Former President Patrick Deane of McMaster defended the university’s decision to have Peterson come speak about political correctness stating that taking opportunities to listen to someone speak, even someone one might “vehemently disagree with” is a crucial part of education. He felt that for this reason, excluding Peterson, or any controversial figure, would be an unjust decision, even though one of Peterson’s main topics of focus is the protection of transphobic rhetoric.

What many people fail to acknowledge is what the actual purpose of cancel culture is. It does not exist to end the careers of innocent people, nor does it exist to not accept the fact that people can change. It exists to hold people accountable for actions that are inexcusable, and its intentions are to let people know that in the future, the same sort of behaviour will not be tolerated. And this sort of accountability rarely occurs.

What many people fail to acknowledge is what the actual purpose of cancel culture is. It does not exist to end the careers of innocent people, nor does it exist to not accept the fact that people can change. It exists to hold people accountable for actions that are inexcusable, and its intentions are to let people know that in the future, the same sort of behaviour will not be tolerated. And this sort of accountability rarely occurs.

Even our Prime Minister isn’t expected to own up to his problematic past, no matter how harmful and racist it may be. Just this past October, Justin Trudeau was recently under fire for having taken part in forms of black and brown face in his college years, which came to light during the Canadian 2019 Federal Election. Although Trudeau did publicly apologize for his racist actions, he barely acknowledges in his apology that they were racist. He more so plays it off as a dumb mistake he made as a teenager.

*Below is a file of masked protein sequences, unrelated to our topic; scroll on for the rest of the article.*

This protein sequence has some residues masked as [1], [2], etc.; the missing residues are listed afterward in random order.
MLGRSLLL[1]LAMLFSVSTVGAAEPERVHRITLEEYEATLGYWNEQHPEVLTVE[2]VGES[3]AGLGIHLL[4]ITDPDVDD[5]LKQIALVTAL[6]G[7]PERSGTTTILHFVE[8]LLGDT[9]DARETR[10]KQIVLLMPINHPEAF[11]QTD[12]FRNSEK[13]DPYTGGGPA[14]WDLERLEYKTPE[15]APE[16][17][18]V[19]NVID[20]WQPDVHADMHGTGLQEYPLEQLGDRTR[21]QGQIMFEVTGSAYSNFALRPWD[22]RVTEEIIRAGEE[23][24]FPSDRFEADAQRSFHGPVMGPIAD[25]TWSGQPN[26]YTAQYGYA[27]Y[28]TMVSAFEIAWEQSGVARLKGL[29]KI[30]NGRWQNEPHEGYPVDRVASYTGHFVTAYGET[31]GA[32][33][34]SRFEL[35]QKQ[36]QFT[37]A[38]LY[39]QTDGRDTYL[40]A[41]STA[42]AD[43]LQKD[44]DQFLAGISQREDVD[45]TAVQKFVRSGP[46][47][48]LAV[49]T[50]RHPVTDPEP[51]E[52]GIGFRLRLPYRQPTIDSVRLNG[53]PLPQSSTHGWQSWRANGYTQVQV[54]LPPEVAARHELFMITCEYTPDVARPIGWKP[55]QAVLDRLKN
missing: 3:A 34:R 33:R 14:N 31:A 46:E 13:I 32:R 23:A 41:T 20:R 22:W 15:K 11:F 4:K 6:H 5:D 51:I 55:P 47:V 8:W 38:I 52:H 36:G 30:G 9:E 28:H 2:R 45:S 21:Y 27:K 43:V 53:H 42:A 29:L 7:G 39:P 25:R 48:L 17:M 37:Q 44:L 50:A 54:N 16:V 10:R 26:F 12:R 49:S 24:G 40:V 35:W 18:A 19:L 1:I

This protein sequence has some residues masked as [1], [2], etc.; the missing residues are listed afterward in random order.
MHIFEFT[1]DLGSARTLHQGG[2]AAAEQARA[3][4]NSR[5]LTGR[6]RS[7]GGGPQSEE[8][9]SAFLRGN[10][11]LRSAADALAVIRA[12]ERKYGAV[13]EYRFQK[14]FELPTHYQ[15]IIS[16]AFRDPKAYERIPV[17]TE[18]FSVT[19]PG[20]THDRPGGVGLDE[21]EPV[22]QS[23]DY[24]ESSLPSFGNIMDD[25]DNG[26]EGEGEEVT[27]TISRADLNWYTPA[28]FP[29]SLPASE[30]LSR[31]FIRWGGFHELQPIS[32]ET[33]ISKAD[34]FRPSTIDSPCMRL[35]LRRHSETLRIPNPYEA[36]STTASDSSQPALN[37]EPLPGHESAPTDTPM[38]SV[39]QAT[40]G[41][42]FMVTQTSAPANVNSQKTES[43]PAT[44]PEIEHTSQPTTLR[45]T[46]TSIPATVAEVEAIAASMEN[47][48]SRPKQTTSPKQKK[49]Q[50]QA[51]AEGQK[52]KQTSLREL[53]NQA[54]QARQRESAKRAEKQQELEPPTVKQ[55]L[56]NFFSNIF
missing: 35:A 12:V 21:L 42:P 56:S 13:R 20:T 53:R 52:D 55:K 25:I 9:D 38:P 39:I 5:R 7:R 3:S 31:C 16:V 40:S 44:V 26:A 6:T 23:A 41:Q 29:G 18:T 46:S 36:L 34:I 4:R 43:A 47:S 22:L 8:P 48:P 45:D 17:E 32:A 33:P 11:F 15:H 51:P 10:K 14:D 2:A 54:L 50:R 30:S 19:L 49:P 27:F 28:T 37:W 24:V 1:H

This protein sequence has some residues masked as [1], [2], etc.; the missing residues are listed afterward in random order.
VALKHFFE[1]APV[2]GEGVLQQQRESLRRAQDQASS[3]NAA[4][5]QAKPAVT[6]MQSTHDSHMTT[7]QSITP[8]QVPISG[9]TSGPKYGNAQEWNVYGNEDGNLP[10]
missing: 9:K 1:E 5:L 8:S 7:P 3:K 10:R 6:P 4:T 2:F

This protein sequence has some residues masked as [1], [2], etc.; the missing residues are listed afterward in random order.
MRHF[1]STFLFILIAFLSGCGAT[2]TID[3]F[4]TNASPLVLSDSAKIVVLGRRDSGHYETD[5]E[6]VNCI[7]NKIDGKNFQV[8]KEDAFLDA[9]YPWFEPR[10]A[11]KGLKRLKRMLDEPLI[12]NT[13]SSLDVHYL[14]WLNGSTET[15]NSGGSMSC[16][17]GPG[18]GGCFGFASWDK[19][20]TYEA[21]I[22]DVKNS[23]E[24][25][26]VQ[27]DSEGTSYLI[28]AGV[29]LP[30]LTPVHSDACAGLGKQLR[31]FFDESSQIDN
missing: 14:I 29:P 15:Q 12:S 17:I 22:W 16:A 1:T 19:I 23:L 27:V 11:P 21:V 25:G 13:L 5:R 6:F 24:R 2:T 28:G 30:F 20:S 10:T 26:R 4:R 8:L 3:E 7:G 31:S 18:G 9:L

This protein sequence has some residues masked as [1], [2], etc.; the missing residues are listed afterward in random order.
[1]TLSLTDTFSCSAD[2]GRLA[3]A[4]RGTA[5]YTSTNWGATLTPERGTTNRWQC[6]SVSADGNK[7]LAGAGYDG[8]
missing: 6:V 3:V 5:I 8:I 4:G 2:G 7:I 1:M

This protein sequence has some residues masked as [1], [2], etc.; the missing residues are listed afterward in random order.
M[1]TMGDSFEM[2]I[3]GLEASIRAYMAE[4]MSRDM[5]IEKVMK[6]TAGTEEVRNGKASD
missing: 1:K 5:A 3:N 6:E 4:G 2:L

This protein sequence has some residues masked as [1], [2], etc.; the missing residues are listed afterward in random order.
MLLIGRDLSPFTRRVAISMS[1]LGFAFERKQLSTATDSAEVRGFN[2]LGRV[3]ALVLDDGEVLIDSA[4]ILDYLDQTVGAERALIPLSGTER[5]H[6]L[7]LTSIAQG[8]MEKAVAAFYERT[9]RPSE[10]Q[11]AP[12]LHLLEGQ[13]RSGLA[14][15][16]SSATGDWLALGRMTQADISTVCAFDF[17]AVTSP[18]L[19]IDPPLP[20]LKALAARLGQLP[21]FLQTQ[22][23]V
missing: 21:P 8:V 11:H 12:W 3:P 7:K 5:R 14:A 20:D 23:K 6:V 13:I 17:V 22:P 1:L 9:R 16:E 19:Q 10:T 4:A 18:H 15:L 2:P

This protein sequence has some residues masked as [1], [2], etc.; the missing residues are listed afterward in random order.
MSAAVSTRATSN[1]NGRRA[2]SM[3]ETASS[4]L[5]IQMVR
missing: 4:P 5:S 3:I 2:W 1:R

Many black and brown Canadians took to social media to express their disappointment in both Trudeau’s actions and his apology and for a short period, his numbers in the campaign polls dropped. Nevertheless, mockery of racialized people did not seem to affect Trudeau’s career. Despite his racist past being exposed so close to voting day, the public backlash he faced clearly wasn’t enough for him to experience genuine repercussions since he won and will serve as Canada’s prime minister for another four years.

I won’t deny that the intentions of cancel culture are there and that for a short period of time, the public tries to hold public figures accountable. I also won’t ever see this as a bad thing. But intention and trying to hold someone accountable doesn’t mean anything if the consequences don’t follow through. We are in the very midst of having cancel culture become real and it could be a good thing if demonstrated correctly. However, the perception that cancel culture is “toxic” and “discourages people” to change only allows room for transphobes and racists to avoid owning up to their past, but to completely ignore it. And it is important to remember that there is nothing toxic about calling out prejudice when it occurs.

If racist people can be presidents and prime ministers and white supremacists can still make a decent living and function within society without repercussions, then it’s safe to say that cancel culture is nowhere near close to existing. At least not in the way we think it does.